While I was growing up with my grandfather (who was quite a management whiz) in India, he explained the concept of inflation when I was quite young. He told me that people were going out and buying necessities and then storing them to protect against rising prices. India…
Browsing: Intended Consequences
I’m not a huge baseball fan, but my daughter gave me the book Moneyball (used at many leading business schools) by Michael Lewis and I was eager to see the movie. Brad Pitt takes a break from his jet-setting life with Angelina Jolie to play Billy Beane, the General Manager of the Oakland Athletics baseball team. Billy Beane is well-known for fundamentally redefining the way baseball teams make decisions and challenging the way teams had been managed for over a century. He essentially changes the decision criteria used to select players to a much more fact-based model, which focuses on the real value the players bring toward the Intended Consequences (getting a win). Once he redesigns the consonants (People, Process, Technology), he quickly realizes that getting to the expected results is still far away. It’s not until he focuses on the vowels (Adoption, Execution, Implementation, Optimization and Utilization) that the results start showing up. The constraints he faces should sound very, very familiar to everyone. Follow the trail and tell me if you agree that we all need to be a Brad Pitt (no that does not come with Angelina Jolie).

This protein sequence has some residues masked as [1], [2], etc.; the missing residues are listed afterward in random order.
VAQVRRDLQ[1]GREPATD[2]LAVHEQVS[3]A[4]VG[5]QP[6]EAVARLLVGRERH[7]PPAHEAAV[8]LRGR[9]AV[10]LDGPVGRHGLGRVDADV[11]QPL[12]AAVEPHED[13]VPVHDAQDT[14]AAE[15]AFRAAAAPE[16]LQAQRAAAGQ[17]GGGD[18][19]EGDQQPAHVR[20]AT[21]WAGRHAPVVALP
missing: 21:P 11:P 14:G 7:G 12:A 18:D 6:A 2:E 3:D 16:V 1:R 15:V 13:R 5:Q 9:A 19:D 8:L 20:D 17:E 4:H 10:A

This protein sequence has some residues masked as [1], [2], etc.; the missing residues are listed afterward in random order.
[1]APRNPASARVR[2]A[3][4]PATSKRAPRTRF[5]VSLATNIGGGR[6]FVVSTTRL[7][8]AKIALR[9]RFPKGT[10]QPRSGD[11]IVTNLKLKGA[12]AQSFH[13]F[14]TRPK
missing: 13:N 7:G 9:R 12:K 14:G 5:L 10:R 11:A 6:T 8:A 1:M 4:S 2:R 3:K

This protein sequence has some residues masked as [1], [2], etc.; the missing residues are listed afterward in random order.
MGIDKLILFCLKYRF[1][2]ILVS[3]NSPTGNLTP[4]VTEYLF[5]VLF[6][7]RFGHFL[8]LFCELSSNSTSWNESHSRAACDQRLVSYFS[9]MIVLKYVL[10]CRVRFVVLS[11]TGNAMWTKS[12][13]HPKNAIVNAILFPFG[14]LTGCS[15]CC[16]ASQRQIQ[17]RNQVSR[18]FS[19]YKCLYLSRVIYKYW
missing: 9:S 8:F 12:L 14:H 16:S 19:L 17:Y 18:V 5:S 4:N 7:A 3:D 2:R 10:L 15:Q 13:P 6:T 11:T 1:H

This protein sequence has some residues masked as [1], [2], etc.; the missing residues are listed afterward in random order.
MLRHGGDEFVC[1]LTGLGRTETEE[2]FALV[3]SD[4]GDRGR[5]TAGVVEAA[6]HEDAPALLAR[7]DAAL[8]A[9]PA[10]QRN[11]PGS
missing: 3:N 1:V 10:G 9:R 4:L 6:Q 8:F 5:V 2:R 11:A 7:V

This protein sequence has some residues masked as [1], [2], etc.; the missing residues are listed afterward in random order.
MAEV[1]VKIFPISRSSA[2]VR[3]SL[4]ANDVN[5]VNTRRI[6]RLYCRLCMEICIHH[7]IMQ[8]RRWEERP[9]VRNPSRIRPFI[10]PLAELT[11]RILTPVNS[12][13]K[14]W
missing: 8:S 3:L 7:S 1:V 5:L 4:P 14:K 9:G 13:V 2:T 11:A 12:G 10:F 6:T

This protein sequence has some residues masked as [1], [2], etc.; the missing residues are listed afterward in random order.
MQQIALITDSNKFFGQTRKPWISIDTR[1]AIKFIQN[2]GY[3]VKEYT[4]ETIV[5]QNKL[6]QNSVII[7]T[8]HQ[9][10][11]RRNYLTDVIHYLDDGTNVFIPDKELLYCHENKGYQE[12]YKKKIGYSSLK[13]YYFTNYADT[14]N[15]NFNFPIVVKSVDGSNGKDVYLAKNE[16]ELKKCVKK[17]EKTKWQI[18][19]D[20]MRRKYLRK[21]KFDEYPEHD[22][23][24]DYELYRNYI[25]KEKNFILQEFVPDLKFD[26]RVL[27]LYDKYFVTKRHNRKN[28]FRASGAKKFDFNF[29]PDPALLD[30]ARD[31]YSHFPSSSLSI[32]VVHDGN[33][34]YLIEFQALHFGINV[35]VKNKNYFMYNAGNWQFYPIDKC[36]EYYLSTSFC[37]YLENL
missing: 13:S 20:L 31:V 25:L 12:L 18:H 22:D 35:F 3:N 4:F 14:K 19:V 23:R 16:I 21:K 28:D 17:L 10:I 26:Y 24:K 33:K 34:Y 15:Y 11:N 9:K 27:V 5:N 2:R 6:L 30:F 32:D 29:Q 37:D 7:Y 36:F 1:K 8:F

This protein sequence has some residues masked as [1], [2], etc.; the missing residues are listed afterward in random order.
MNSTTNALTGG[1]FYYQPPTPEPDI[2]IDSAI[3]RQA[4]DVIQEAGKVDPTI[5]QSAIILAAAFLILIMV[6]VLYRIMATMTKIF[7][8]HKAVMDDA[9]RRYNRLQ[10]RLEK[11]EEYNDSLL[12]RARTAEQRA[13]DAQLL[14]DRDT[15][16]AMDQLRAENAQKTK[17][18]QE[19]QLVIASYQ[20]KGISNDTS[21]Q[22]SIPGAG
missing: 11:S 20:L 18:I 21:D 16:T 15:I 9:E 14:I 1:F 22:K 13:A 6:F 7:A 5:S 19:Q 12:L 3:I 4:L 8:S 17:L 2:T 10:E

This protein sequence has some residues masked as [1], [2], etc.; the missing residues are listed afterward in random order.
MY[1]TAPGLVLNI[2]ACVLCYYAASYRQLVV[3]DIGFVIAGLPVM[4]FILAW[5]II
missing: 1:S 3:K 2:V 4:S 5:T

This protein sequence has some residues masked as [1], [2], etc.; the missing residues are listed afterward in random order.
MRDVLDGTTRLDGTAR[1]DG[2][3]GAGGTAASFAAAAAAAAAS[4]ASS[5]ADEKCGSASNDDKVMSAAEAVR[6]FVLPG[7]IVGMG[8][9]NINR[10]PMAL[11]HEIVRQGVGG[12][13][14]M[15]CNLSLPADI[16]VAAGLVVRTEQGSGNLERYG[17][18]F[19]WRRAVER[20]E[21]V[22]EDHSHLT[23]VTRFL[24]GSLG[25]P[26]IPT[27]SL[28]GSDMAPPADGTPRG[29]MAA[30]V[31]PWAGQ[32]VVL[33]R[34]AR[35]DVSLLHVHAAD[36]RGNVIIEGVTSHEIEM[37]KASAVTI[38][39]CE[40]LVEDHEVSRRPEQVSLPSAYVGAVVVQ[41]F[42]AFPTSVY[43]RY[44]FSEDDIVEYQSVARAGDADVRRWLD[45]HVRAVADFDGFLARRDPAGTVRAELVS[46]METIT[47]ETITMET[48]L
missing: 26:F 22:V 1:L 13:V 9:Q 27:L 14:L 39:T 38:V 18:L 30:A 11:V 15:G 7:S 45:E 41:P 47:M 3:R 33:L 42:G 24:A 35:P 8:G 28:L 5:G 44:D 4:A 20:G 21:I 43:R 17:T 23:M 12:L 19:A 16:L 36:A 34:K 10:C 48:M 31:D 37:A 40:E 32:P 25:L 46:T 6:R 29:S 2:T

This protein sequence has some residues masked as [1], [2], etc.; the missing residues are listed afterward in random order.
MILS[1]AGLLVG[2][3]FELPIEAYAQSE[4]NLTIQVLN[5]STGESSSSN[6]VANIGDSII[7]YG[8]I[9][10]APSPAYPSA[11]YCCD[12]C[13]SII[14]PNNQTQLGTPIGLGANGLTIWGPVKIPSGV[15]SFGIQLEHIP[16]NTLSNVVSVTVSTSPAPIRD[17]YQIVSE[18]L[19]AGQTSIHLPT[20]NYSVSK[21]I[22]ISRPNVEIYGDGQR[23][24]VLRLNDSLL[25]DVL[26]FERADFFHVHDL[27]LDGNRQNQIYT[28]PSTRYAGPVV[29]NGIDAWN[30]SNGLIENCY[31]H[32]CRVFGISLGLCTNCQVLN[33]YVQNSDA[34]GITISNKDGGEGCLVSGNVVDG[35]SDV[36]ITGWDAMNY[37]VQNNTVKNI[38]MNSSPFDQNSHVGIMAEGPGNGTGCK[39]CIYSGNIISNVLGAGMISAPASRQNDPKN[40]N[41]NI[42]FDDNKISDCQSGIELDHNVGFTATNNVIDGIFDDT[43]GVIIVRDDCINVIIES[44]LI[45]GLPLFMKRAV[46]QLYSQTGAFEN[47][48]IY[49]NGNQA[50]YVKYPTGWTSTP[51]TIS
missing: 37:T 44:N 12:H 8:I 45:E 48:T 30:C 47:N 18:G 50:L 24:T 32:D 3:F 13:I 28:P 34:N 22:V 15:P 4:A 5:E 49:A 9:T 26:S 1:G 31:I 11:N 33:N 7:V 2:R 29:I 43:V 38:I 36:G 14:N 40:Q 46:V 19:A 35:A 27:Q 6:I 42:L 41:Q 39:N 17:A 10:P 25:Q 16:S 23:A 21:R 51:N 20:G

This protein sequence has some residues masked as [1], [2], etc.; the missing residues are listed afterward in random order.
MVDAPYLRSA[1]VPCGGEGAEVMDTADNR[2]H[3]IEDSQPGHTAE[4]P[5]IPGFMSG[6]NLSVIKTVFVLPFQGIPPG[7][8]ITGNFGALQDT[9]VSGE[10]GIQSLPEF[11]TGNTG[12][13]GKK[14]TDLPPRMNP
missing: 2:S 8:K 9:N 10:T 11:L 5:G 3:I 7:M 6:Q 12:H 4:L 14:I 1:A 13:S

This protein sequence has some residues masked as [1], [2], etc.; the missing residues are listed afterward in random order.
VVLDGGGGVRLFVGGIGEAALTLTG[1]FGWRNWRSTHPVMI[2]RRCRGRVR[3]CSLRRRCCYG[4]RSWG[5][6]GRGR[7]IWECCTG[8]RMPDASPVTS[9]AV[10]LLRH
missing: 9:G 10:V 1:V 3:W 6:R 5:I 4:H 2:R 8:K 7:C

This Blog will “Challenge your Change Team to re-examine the “logic” behind your measures or the measures that are important to your stakeholders.” Why is that an important step in successful change efforts? Read more to find out.
One of the highlights of the Next Practices Exchange (NPX) was a presentation by Brad Peterson, partner at the law firm of Mayer Brown on “How to Communicate the Value You Create in Negotiating Contract Terms.” Read on for a summary of Brad’s comments.
Are you playing Battleship with your customers? Playing Twenty Questions with your suppliers? Maybe that’s why your relationships have not blossomed the way you thought they would. Here’s a quick look at what can be done to stop the games and get to the results.